This gun, the subject of the earliest patent I was able to locate, uses a trigger mechanism somewhat similar to that seen in a real firearm. It has a trigger/sear element which engages a hammer. Pulling the trigger releases the hammer, which in turn releases the rubber band.
A semi-automatic design apparently similar in function to a "star-wheel/escapement" mechanism, but with a multi-part trigger assembly instead of a one-piece escapement trigger.
A star-wheel/escapement mechanism with an integrated cocking lever to assist with the loading process.
A "longitudinal string/strap-release" system with a sliding fore-grip as trigger, perhaps one of the first mechanisms to provide pseudo-full-auto fire.
Similar to contemporary pseudo-full-auto "sliding-ramp-release" mechanisms, but with release affected by a free-turning disk affixed to the slide. Per the inventor, the idea with the disk is to minimize friction as the rubber bands are released.
A longitudinal string/strap-release system in a pistol format, with a semi-automatic, strap-advancing trigger mechanism.
A pseudo-full-auto design wherein movement of the gun's fore-grip affects sequential release of rubber bands from a longitudinal array of pivoting retention arms. (I have a soft spot in my heart for this mechanism because it's similar to one I came up with independently as a youngster in the 1980s!)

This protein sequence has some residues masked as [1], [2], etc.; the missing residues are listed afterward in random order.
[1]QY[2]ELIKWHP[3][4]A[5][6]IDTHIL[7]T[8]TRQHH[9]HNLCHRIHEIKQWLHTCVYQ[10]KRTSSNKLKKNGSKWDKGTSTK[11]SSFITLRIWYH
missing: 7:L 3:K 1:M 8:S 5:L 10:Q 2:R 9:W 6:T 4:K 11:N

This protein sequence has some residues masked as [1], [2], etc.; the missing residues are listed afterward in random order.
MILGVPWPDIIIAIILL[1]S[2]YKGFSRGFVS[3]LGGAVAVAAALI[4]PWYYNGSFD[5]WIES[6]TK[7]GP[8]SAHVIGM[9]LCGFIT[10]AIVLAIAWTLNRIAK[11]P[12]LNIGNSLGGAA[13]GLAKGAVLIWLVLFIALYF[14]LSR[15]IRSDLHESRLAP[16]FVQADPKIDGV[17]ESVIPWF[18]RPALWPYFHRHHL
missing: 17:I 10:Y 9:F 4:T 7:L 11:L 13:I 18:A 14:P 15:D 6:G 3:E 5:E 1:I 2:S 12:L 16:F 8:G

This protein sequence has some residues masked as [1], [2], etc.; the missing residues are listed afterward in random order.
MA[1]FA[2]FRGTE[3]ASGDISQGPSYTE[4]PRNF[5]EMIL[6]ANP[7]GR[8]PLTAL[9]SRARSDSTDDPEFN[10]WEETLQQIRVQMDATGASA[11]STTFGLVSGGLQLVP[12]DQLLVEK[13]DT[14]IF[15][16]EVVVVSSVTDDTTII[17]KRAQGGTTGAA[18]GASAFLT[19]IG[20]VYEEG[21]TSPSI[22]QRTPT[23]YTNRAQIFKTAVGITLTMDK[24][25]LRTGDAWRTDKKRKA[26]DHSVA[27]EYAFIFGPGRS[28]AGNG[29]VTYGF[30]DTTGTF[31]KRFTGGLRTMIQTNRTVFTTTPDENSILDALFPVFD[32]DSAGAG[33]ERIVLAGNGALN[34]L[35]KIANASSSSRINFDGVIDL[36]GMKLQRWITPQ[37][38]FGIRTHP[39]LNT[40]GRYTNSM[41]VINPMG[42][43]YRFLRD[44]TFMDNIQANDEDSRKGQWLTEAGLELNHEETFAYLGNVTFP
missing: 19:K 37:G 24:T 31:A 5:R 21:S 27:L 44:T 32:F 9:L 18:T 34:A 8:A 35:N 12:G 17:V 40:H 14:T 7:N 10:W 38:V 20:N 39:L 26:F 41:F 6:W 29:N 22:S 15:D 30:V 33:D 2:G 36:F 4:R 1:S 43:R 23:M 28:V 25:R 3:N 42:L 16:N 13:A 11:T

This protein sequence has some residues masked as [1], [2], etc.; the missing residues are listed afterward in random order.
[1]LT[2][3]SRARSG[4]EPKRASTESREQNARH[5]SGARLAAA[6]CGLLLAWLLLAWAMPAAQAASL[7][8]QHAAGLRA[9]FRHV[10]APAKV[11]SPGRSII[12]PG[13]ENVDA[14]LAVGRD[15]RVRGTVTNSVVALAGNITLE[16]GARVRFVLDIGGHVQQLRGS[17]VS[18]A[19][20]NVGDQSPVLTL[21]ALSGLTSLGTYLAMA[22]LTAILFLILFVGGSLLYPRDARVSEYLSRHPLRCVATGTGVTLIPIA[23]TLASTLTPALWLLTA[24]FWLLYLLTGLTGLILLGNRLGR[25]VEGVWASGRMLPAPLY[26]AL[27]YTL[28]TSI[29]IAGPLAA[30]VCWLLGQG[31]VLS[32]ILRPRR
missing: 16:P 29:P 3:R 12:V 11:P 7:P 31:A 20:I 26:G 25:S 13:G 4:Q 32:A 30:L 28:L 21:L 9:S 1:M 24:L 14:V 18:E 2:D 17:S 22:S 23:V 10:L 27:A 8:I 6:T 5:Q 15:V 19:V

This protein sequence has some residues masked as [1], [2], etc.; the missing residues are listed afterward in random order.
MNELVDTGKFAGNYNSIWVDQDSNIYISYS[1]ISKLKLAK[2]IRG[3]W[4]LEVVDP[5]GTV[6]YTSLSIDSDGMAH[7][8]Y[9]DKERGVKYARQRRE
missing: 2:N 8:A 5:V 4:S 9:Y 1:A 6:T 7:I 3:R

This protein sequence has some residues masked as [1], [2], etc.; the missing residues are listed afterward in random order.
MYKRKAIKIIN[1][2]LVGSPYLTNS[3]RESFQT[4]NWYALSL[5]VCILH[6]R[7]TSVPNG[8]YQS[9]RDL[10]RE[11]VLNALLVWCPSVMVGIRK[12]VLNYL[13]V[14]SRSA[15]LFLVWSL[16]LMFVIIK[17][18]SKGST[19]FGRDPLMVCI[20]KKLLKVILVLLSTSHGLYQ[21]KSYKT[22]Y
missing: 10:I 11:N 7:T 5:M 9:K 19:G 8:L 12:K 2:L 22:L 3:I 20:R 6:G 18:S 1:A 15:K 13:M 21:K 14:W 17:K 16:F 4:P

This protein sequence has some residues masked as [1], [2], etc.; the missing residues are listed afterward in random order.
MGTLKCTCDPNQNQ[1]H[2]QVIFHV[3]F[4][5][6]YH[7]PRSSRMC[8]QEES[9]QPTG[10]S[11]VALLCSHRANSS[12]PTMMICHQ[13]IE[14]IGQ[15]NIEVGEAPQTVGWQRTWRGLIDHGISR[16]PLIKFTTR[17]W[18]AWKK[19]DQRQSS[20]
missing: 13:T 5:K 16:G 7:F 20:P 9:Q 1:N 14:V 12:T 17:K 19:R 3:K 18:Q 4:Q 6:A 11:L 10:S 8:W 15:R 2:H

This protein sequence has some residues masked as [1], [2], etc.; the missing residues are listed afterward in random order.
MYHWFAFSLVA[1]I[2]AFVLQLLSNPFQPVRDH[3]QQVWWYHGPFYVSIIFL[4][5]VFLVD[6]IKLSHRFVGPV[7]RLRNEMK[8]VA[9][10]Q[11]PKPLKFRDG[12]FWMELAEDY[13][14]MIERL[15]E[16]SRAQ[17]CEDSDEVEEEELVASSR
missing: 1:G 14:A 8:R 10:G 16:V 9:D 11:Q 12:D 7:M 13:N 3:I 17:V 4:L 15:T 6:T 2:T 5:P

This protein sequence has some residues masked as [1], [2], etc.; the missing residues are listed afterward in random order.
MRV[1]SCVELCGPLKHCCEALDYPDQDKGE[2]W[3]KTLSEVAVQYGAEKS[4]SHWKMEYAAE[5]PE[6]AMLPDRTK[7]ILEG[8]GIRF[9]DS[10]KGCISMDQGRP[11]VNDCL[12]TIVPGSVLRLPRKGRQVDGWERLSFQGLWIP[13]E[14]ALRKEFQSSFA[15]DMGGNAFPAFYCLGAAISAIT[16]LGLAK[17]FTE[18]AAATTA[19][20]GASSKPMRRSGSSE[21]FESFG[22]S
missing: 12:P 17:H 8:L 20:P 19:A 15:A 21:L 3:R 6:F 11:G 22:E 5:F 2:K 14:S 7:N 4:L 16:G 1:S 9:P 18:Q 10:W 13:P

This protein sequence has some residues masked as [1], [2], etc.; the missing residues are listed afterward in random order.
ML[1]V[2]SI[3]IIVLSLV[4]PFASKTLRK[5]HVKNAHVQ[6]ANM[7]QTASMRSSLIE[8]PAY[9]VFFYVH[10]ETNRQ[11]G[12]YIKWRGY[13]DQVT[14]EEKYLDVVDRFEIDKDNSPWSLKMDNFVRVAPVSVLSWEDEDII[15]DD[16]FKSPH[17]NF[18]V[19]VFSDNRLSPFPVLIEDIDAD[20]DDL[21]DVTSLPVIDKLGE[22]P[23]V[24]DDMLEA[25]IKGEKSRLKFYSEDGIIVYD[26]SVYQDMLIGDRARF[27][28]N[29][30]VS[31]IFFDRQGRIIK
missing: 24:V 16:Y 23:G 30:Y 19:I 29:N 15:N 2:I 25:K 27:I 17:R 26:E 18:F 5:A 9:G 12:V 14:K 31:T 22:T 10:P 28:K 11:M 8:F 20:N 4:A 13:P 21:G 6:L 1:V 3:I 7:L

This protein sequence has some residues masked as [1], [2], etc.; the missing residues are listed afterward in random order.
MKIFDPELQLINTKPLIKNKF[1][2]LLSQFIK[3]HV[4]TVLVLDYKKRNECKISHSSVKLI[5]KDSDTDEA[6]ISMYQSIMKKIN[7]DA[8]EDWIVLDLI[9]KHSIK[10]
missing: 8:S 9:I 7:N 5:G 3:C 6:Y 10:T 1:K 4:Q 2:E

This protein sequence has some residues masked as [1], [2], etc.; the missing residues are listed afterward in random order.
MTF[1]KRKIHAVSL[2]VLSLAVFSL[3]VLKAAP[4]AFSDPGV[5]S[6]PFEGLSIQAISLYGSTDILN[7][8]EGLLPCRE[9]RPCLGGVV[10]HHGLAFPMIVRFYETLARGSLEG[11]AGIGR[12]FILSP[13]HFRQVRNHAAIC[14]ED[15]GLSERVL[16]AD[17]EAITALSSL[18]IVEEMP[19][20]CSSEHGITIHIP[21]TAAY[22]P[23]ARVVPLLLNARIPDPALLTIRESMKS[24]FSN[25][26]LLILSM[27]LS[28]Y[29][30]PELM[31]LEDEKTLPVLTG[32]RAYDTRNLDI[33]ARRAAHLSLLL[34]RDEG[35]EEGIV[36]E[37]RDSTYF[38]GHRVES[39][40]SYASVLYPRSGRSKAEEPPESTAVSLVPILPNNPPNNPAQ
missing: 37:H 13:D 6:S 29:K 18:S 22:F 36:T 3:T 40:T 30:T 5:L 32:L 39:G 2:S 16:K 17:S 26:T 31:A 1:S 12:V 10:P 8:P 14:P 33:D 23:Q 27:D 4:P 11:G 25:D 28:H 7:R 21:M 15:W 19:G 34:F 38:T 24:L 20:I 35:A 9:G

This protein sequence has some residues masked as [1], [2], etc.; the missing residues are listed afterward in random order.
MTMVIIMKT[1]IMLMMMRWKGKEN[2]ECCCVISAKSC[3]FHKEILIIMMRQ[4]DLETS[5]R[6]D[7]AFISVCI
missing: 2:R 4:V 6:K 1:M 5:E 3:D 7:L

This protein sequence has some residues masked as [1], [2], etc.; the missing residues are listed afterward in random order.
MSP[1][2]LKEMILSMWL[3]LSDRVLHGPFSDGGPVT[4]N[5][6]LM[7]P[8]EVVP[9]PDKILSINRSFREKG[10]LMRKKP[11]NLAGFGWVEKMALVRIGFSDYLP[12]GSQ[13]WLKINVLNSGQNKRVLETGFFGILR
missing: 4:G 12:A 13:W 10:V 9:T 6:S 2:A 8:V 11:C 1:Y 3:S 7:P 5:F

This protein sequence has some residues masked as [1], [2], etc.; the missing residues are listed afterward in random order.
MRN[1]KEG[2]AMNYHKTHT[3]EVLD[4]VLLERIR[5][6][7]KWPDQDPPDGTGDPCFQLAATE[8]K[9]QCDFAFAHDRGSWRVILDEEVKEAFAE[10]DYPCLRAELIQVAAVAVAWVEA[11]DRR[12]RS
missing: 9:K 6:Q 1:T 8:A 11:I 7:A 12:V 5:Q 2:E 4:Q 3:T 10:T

A patent for a version of the semi-automatic "step-up" type of mechanism, currently popular among many rubber band gun enthusiasts.
A unique rapid-fire design originating in Australia and patented in the US. "It takes a bit of practice to use the Firewheel properly, but it's worth the effort given the capabilities it has," explains the Aussie narrator of the instructional video for the gun.
Perhaps the first instance of a patent for a pseudo-full-auto "rotary-string-release" type of mechanism. This fundamentally simple mechanism concept allows for a high ammunition capacity and is easily adapted to be to be motor-driven!
Another variation on the star-wheel/escapement mechanism. This version is found nowadays in popular, commercially-produced rubber band guns.
Some weird contraption from a guy in Alaska--probably doesn't even work (ha-ha)... Actually, this is my own patented design. It's a true full-auto, rapid-firing mechanism driven by a portion of the released elastic potential energy of the discharged rubber bands.
This design uses a pump-action version of the "step-up" mechanism as its basis. It's capable of multiple firing modes, including single-shot, rapid pump-action (trigger is held back as fore-grip is slid back and forth), and a shotgun mode, in which the gun's full load of ten rubber bands is discharged all at once.